Little interest in Rinehart's Fairfax fire sale

Little interest in Rinehart's Fairfax fire sale

Little interest in Rinehart's Fairfax fire sale

Updated 24 August 2012, 9:05 AEST

Mining magnate Gina Rinehart has failed in an attempt to sell a block of Fairfax Media shares after the company reported a record annual loss.

It emerged after the market closed that Mrs Rinehart was trying to sell about one third of her 15 per cent stake in the struggling media company.

Morgan Stanley was offering around 117 million shares on behalf of Mrs Rinehart for 50 cents a share - one cent below their Thursday's closing price.

The ABC has confirmed the sale has now been pulled because of a lack of demand at that price.

Mrs Rinehart increased her stake in Fairfax to almost 19 per cent earlier this year, but in July cut it to just below 15 per cent.

The latest attempted sale comes as Fairfax revealed a record annual loss.

The $2.7 billion loss was attributed to nearly $3 billion worth of write-downs and restructuring costs.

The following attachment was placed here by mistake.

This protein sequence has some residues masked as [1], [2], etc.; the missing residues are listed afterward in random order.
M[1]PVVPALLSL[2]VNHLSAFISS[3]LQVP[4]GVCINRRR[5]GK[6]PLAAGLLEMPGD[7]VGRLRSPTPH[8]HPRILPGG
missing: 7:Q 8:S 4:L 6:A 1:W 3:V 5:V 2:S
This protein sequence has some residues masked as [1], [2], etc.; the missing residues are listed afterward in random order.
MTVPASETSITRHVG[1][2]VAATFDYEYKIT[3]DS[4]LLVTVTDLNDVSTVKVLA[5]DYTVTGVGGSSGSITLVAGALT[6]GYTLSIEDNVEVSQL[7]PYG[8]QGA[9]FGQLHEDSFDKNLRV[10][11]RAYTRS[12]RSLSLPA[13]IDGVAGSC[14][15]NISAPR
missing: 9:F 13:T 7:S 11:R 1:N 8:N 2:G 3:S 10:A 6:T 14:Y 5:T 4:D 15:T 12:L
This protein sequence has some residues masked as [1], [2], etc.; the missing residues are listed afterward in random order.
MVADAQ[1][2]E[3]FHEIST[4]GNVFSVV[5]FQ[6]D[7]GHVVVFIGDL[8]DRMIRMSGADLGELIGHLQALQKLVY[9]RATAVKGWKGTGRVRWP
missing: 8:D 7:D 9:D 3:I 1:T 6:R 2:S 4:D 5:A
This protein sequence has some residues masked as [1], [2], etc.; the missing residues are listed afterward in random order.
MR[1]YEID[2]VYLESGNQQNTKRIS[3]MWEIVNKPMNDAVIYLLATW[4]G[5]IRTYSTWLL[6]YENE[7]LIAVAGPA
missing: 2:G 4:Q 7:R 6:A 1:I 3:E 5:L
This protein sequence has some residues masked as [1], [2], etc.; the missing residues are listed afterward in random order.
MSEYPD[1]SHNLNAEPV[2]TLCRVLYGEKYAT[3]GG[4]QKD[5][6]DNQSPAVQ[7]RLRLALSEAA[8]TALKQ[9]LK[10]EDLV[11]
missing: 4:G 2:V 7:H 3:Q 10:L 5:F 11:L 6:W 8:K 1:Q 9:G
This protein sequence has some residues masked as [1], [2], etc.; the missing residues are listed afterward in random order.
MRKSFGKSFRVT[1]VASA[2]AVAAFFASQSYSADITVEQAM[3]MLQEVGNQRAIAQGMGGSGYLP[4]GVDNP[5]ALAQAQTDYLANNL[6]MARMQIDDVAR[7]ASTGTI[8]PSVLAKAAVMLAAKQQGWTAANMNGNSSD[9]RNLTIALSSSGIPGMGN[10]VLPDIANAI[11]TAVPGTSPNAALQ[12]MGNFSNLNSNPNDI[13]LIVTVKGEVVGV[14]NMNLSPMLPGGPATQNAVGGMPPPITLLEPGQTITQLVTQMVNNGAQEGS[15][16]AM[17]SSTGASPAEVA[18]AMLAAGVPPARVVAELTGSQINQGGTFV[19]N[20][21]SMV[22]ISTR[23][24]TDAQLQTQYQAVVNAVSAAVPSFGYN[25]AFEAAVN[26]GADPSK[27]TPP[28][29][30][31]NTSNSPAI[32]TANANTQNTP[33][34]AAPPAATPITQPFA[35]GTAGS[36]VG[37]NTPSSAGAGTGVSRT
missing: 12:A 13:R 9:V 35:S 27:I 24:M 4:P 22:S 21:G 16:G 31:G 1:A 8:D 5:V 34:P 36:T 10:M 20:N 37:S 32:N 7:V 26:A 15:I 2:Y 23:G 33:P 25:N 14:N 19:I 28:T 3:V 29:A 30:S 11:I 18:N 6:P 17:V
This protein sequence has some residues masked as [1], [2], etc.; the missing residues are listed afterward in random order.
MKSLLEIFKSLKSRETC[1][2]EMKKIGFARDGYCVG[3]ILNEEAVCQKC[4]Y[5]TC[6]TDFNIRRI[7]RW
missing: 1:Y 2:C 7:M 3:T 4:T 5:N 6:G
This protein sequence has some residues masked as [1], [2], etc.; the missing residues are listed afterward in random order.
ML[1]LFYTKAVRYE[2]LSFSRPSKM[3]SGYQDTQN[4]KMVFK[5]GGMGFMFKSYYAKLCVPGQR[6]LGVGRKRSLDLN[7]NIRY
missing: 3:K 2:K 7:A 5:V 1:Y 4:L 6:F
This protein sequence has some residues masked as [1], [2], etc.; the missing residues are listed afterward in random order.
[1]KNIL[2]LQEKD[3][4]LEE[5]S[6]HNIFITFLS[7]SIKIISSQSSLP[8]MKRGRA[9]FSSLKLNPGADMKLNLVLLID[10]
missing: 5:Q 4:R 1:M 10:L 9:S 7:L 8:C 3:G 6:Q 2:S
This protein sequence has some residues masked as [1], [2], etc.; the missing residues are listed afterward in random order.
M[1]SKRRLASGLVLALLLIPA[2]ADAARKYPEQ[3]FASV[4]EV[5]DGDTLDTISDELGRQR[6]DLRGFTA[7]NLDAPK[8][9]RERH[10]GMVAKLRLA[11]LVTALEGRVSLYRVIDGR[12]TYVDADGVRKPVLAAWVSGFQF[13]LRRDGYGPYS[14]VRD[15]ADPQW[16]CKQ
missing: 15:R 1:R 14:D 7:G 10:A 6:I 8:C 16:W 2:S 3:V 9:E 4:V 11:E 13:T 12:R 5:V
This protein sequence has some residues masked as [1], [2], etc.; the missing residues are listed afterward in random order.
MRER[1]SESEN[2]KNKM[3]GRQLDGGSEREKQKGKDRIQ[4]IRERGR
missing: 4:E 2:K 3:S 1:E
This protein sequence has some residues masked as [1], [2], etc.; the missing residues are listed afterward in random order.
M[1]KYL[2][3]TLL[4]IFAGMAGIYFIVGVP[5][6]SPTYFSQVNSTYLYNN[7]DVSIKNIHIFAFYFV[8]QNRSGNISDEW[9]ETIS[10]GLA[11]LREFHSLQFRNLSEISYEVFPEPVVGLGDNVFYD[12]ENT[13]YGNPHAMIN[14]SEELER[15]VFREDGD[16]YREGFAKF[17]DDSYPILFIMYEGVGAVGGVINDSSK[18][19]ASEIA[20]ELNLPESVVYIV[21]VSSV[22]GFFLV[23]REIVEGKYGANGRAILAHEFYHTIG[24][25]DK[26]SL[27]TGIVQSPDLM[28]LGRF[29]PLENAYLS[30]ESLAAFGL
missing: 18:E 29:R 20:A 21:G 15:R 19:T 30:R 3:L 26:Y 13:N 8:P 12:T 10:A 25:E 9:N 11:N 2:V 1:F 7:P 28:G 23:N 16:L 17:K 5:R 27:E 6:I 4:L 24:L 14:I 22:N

The result was seven times worse than last year's loss of $390 million.

The company also reported a 6 per cent fall in revenue to $2.3 billion.

Fairfax chief executive Greg Hywood said that was due to the worst advertising market in around three decades.

"I have been in this industry since the late-1970s and I have never seen an advertising environment of the type that we are currently experiencing," he said.

"I also know that cycles come and cycles go, and inevitably this will pass."

But Macquarie Private Wealth's Martin Lakos says he is not so sure Fairfax can make itself attractive to advertisers.

"I think what the market is still uncomfortable about ... is the company basically said 'economic decisions remain challenged in our core advertising markets.' That sort of outlook statement really doesn't auger that well for the coming half," he said.

Newspaper expert Andrea Carson, from the University of Melbourne, says the billions of dollars that seem to have gone up in smoke is no more than a basic accounting adjustment and does not reflect the business's cash flow position.

"It's non-cash write-downs so it doesn't actually affect the bottom line of the business," she said.

"This is still a business that's able to turn over profit, it's just reflective of what its long-term prospects are, I guess in terms of what the overall worth of the company is."